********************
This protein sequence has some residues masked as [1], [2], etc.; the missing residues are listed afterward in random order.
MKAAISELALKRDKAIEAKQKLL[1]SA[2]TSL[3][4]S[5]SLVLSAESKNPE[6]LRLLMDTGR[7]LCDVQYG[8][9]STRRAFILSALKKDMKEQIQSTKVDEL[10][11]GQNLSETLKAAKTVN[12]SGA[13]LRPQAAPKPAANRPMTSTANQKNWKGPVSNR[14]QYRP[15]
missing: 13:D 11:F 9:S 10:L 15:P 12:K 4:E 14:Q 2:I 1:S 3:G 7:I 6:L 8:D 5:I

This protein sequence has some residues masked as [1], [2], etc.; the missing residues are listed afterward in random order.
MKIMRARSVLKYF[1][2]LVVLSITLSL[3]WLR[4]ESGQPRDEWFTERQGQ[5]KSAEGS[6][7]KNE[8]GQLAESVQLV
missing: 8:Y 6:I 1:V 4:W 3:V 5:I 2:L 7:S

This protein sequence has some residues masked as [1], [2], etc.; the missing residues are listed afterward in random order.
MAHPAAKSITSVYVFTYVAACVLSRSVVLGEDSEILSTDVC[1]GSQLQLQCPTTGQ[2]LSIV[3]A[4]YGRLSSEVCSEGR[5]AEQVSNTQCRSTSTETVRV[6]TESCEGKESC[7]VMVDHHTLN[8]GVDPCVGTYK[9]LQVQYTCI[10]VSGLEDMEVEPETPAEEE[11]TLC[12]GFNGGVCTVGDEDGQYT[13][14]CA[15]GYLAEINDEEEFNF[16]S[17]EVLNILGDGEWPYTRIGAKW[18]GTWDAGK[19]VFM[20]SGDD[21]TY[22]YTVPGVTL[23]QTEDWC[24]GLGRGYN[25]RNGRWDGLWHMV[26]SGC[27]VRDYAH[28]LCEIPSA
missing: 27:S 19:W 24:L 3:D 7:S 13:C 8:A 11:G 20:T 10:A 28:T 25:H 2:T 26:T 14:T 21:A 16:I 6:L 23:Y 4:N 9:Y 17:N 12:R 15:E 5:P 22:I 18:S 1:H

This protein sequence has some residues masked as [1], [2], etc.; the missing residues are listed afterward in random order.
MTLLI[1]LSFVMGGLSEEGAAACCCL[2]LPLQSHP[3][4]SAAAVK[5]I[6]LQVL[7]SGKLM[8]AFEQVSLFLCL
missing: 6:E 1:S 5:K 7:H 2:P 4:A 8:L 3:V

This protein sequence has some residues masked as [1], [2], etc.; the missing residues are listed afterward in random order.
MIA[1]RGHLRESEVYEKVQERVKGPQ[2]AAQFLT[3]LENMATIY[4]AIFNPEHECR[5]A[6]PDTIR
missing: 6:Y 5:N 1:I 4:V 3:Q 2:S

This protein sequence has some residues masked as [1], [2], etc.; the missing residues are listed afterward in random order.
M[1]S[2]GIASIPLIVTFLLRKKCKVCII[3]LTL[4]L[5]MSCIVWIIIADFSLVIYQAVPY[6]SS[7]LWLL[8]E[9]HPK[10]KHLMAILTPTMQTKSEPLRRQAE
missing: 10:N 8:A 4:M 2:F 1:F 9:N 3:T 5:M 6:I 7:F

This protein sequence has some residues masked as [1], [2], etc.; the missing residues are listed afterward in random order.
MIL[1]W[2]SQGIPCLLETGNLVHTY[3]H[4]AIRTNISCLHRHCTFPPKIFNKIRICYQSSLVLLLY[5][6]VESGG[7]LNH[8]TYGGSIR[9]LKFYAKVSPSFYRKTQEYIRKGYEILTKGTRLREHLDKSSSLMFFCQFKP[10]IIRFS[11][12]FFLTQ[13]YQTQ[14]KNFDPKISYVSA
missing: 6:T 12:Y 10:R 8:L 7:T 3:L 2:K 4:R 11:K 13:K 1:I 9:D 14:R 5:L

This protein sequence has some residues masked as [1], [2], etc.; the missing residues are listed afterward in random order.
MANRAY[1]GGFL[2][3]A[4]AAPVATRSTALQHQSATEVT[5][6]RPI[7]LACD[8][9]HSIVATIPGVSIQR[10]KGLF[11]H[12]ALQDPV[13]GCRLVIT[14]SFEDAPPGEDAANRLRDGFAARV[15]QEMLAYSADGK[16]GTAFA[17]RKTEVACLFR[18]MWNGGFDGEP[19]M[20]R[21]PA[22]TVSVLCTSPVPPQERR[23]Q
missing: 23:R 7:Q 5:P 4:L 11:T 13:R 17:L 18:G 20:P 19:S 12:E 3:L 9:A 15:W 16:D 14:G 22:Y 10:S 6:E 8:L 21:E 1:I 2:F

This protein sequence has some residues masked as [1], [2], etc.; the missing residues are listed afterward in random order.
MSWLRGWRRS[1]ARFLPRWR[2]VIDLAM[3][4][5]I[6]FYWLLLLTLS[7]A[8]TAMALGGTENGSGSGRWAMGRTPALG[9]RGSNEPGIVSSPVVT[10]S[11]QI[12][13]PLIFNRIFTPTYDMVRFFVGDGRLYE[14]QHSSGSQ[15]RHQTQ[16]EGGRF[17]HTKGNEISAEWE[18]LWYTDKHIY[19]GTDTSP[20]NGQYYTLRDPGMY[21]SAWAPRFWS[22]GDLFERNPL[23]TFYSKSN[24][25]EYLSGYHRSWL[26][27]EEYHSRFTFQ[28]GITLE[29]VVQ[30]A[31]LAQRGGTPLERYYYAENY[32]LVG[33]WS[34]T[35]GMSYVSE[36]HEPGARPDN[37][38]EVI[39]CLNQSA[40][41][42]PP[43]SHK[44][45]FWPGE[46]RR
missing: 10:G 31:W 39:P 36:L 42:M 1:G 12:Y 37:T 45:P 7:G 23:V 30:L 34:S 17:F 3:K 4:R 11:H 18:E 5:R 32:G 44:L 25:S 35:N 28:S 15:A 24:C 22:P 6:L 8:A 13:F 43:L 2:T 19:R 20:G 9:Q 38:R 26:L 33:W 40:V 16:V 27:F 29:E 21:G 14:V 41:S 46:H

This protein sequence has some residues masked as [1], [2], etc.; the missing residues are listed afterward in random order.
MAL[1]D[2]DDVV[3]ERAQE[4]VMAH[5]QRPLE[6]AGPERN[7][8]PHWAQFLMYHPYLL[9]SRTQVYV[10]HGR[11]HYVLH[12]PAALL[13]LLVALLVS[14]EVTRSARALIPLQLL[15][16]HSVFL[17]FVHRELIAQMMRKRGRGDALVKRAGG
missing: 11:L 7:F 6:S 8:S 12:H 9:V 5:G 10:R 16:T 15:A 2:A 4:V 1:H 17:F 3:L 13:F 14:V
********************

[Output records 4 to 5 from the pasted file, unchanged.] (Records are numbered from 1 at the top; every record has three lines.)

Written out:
This protein sequence has some residues masked as [1], [2], etc.; the missing residues are listed afterward in random order.
MTLLI[1]LSFVMGGLSEEGAAACCCL[2]LPLQSHP[3][4]SAAAVK[5]I[6]LQVL[7]SGKLM[8]AFEQVSLFLCL
missing: 6:E 1:S 5:K 7:H 2:P 4:A 8:L 3:V

This protein sequence has some residues masked as [1], [2], etc.; the missing residues are listed afterward in random order.
MIA[1]RGHLRESEVYEKVQERVKGPQ[2]AAQFLT[3]LENMATIY[4]AIFNPEHECR[5]A[6]PDTIR
missing: 6:Y 5:N 1:I 4:V 3:Q 2:S